I’d switch Trumbo and Morales around- there is, IMO, literally no chance the Angels deal Trumbo until they find out whether he can play 3B or not, unless there is a legit 3B coming their way in return.

  • Ajbearsfan

    All we are gonna get is role players this yr period! But look at what the giants did the yr they won it all! I believe we have money going elsewhere with HOPE of signing some of these foreign players. But if the bottom drops from that then what? What’s plan b and c?

    • Cedlandrum

      well we don’t have Lincecum and Cain so role players aren’t going to do it.

  • fearbobafett

    i would have no problem if they are going to spend all the money on the foreigners.

  • die hard

    awwwwwww….its ok…..we wont be mad at you 4 complaining.about higher intelligence…but jealousy can kill you

    • BleakNews

      Diie Hard—Some people are @#$%^&*# on us.

  • BT

    The marlins offered Wilson almost 100 million. You can assume it would have cost the Cubs about the same. Wilson settled for less because he wanted to play for the Angels.

    • die hard

      Bold statement. May be right. Do you have facts to back up suggestion that offers were apples to apples?

      • BT

        Do I have both contracts in my hands? No. I’ll take Wilson’s word for it when he admitted that the Marlins offer was higher, and the media’s word for it that it was substantially higher. My point was simply that it’s unlikely the Cubs could have signed Wilson for the same amount of money the Angels did. Mainly because Wilson is from Southern California, not Chicago.

        • http://www.bleachernation.com Brett

          Your ultimate point is not wrong. One thing to keep in mind: both Wilson and the media have an incentive to gloss over the finer details of the Marlins’ offer, and say simply, “it was for more money.” I’m sure it was. I’m also sure it was sufficiently whacky that, even if just considering the financial aspects of each offer, Wilson might have chosen the Angels.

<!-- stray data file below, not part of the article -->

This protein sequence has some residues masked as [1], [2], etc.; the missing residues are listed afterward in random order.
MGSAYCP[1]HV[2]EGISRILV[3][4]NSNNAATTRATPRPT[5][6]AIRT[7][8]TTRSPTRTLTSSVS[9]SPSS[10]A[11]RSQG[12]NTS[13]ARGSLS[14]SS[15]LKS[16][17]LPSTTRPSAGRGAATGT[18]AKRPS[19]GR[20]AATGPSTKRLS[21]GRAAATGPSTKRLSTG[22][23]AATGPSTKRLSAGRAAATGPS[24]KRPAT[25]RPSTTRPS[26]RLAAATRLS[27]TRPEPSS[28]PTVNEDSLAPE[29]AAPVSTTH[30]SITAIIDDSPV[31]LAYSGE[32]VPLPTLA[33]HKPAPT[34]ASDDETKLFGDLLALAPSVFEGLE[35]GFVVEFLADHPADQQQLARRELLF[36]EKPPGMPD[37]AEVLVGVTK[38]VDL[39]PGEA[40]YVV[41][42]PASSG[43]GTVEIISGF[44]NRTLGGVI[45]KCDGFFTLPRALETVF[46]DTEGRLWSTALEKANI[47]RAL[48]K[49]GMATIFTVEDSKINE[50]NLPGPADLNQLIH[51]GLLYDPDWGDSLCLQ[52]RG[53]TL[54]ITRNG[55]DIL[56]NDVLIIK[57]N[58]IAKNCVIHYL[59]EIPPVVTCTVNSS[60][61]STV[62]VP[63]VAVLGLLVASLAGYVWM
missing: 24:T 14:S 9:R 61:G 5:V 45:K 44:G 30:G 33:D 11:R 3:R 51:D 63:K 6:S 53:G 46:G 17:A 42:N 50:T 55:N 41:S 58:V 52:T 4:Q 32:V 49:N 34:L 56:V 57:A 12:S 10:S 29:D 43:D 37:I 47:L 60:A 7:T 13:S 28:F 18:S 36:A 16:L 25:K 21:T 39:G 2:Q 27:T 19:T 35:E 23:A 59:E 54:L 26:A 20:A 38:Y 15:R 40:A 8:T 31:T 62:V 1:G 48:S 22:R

To be honest, I don’t think I’d want to become a creditor of the Marlins right about now, particularly one who’s owed money more than two years in the future. If you know what I’m saying.

          • ferrets_bueller

            Agreed. I have a really, really bad feeling about the Marlins…its going to be like watching a car crash in slow motion. Although, they are the Marlins, so maybe thats a good feeling about their impending issues, lmao.

            • Fishin Phil

              It is going to be a circus down there.  Opening day will feature Ozzie driving in from the bullpen in a tiny little car.  He’ll stop at the mound, and the whole team while pile out in their ugly little clown uniforms.  It will all be very amusing until the feds show up.

    • BetterNews

      Yes, I do believe that to be true.

    • http://www.bleachernation.com Brett

      As with the rumored amount of the Marlins’ Pujols offer, I would like to see the actual offer before deciding on it – the Marlins may have “offered” six years and $90 million, but I bet was all kinds of crazy structured, including massive backloading that reduced the present value.

    • JulioZuleta

      Also keep in mind what he could have made due to the lack of state income tax. Even 2 or 3% is a big difference on 100 mil.

      • hansman1982

        I wonder if these players have to pay appropriate state income taxes based on where they play.

        Let us say CJ Wilson signed a $10M a year contract and plays 81 games in Texas and 81 games in (just for example sake) Iowa.

        Now Texas has a 0% income tax but Iowa has a (roughly) 6% income tax.  I wonder if, at the end of the year, he will pay $300,000 to Iowa since he earned $5M of that salary in Iowa.  This would make the tax ramifications much less than if he only pays Texas income tax.

        • BetterNews

          They don’t pay.

        • Kyle

          That’s correct. They actually have to pay income tax on each state in which they play, broken down by game by game.

          So each player pays his home state’s income tax on half of his salary. The remaining half is divided up by each state in which he plays. So if he plays 16 games in California, about 10% of his income counts as California income for tax purposes.

          It’s a little more complicated than that, but that’s the basic idea.

          • BetterNews

            Its much more complicated! They wind up not paying any tax in most cases.

  • jfish1219

    Ian Stewart is the new cubs 3rd baseman @TroyRenck: Rockies have sent ian stewart and Casey weathers to cubs for tyler Colvin and DJ lamehieu

  • Who knows

    Go cubs

  • http://bleachernation Travis Murphy

    30 and cubs fan since I was ten. And always get the same kinda peoplespread the wealth for at least2 grade a pitchers. In my mind our farm system can do a better job of getting Barney over sad but true